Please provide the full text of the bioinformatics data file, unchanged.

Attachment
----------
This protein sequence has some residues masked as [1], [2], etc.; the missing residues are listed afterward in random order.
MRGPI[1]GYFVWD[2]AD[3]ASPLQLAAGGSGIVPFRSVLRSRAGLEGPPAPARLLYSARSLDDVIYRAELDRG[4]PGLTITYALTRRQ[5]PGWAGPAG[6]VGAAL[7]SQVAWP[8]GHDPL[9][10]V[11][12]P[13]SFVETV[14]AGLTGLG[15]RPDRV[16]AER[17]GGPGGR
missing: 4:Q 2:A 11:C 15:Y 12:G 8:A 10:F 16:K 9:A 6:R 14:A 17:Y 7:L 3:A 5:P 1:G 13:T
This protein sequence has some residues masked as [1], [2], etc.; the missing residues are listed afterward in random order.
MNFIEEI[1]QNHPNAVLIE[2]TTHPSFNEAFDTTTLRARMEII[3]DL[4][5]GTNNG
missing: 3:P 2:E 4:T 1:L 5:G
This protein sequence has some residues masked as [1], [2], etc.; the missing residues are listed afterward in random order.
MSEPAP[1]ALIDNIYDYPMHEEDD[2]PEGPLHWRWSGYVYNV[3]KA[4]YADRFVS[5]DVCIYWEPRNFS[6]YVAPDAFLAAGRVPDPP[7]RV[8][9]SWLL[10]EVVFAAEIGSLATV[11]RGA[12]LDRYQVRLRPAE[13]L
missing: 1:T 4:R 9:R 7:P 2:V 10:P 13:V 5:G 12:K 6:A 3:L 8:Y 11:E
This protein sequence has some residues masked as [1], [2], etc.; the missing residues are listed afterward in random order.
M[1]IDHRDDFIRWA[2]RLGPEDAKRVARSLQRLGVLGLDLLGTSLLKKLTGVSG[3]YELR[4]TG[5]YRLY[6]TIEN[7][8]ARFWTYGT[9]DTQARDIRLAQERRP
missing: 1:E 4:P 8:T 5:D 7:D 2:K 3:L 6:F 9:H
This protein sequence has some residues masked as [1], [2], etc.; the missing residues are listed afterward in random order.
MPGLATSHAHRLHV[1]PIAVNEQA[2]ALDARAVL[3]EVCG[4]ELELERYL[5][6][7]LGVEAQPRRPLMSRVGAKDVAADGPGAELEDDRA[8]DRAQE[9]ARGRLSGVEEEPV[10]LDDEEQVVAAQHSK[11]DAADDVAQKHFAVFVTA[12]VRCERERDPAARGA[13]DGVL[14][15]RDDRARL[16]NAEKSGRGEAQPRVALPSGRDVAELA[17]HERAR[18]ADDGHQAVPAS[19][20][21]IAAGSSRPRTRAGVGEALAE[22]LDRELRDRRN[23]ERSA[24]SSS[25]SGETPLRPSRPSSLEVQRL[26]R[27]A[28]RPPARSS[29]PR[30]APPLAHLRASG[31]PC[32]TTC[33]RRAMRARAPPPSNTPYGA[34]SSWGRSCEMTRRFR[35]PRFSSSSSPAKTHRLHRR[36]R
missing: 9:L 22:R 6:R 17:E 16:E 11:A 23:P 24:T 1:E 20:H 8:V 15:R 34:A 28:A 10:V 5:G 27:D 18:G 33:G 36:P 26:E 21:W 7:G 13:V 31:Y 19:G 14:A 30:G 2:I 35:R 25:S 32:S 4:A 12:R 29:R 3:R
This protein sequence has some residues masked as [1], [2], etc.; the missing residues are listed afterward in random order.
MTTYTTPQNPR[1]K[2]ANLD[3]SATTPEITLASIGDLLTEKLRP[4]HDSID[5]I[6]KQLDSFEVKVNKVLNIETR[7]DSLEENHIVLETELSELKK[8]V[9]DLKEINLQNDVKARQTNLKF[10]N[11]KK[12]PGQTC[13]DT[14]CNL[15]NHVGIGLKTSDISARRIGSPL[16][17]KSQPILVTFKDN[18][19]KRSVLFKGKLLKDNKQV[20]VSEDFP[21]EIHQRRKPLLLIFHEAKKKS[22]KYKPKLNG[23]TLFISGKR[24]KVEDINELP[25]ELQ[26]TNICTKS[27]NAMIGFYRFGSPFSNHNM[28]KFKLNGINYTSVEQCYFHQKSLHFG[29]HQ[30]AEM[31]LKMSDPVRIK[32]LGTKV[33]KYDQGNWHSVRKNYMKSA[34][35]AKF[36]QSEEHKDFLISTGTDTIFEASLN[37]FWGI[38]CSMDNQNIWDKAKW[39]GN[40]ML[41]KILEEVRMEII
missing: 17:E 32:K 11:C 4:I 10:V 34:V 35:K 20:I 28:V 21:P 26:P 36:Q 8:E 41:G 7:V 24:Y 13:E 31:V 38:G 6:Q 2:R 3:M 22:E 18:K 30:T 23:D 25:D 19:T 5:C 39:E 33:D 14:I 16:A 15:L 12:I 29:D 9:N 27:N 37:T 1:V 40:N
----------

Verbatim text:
This protein sequence has some residues masked as [1], [2], etc.; the missing residues are listed afterward in random order.
MRGPI[1]GYFVWD[2]AD[3]ASPLQLAAGGSGIVPFRSVLRSRAGLEGPPAPARLLYSARSLDDVIYRAELDRG[4]PGLTITYALTRRQ[5]PGWAGPAG[6]VGAAL[7]SQVAWP[8]GHDPL[9][10]V[11][12]P[13]SFVETV[14]AGLTGLG[15]RPDRV[16]AER[17]GGPGGR
missing: 4:Q 2:A 11:C 15:Y 12:G 8:A 10:F 16:K 9:A 6:R 14:A 17:Y 7:L 3:A 5:P 1:G 13:T
This protein sequence has some residues masked as [1], [2], etc.; the missing residues are listed afterward in random order.
MNFIEEI[1]QNHPNAVLIE[2]TTHPSFNEAFDTTTLRARMEII[3]DL[4][5]GTNNG
missing: 3:P 2:E 4:T 1:L 5:G
This protein sequence has some residues masked as [1], [2], etc.; the missing residues are listed afterward in random order.
MSEPAP[1]ALIDNIYDYPMHEEDD[2]PEGPLHWRWSGYVYNV[3]KA[4]YADRFVS[5]DVCIYWEPRNFS[6]YVAPDAFLAAGRVPDPP[7]RV[8][9]SWLL[10]EVVFAAEIGSLATV[11]RGA[12]LDRYQVRLRPAE[13]L
missing: 1:T 4:R 9:R 7:P 2:V 10:P 13:V 5:G 12:K 6:A 3:L 8:Y 11:E
This protein sequence has some residues masked as [1], [2], etc.; the missing residues are listed afterward in random order.
M[1]IDHRDDFIRWA[2]RLGPEDAKRVARSLQRLGVLGLDLLGTSLLKKLTGVSG[3]YELR[4]TG[5]YRLY[6]TIEN[7][8]ARFWTYGT[9]DTQARDIRLAQERRP
missing: 1:E 4:P 8:T 5:D 7:D 2:K 3:L 6:F 9:H
This protein sequence has some residues masked as [1], [2], etc.; the missing residues are listed afterward in random order.
MPGLATSHAHRLHV[1]PIAVNEQA[2]ALDARAVL[3]EVCG[4]ELELERYL[5][6][7]LGVEAQPRRPLMSRVGAKDVAADGPGAELEDDRA[8]DRAQE[9]ARGRLSGVEEEPV[10]LDDEEQVVAAQHSK[11]DAADDVAQKHFAVFVTA[12]VRCERERDPAARGA[13]DGVL[14][15]RDDRARL[16]NAEKSGRGEAQPRVALPSGRDVAELA[17]HERAR[18]ADDGHQAVPAS[19][20][21]IAAGSSRPRTRAGVGEALAE[22]LDRELRDRRN[23]ERSA[24]SSS[25]SGETPLRPSRPSSLEVQRL[26]R[27]A[28]RPPARSS[29]PR[30]APPLAHLRASG[31]PC[32]TTC[33]RRAMRARAPPPSNTPYGA[34]SSWGRSCEMTRRFR[35]PRFSSSSSPAKTHRLHRR[36]R
missing: 9:L 22:R 6:R 17:E 16:E 11:A 23:P 24:T 1:E 20:H 8:V 15:R 34:A 28:A 10:V 5:G 27:D 18:G 33:G 36:P 26:E 21:W 7:G 13:V 31:Y 19:G 14:A 30:G 2:I 35:R 25:S 32:S 4:A 12:R 29:R 3:R
This protein sequence has some residues masked as [1], [2], etc.; the missing residues are listed afterward in random order.
MTTYTTPQNPR[1]K[2]ANLD[3]SATTPEITLASIGDLLTEKLRP[4]HDSID[5]I[6]KQLDSFEVKVNKVLNIETR[7]DSLEENHIVLETELSELKK[8]V[9]DLKEINLQNDVKARQTNLKF[10]N[11]KK[12]PGQTC[13]DT[14]CNL[15]NHVGIGLKTSDISARRIGSPL[16][17]KSQPILVTFKDN[18][19]KRSVLFKGKLLKDNKQV[20]VSEDFP[21]EIHQRRKPLLLIFHEAKKKS[22]KYKPKLNG[23]TLFISGKR[24]KVEDINELP[25]ELQ[26]TNICTKS[27]NAMIGFYRFGSPFSNHNM[28]KFKLNGINYTSVEQCYFHQKSLHFG[29]HQ[30]AEM[31]LKMSDPVRIK[32]LGTKV[33]KYDQGNWHSVRKNYMKSA[34][35]AKF[36]QSEEHKDFLISTGTDTIFEASLN[37]FWGI[38]CSMDNQNIWDKAKW[39]GN[40]ML[41]KILEEVRMEII
missing: 17:E 32:K 11:C 4:I 10:V 34:V 35:K 20:I 28:V 21:P 26:P 36:Q 8:E 41:G 7:V 24:Y 13:E 31:V 38:G 6:Q 2:R 3:M 22:E 18:K 30:T 23:D 25:D 19:T 5:C 39:E 33:D 14:I 16:A 15:L 12:I 29:D 9:N 27:N 37:T 1:V 40:N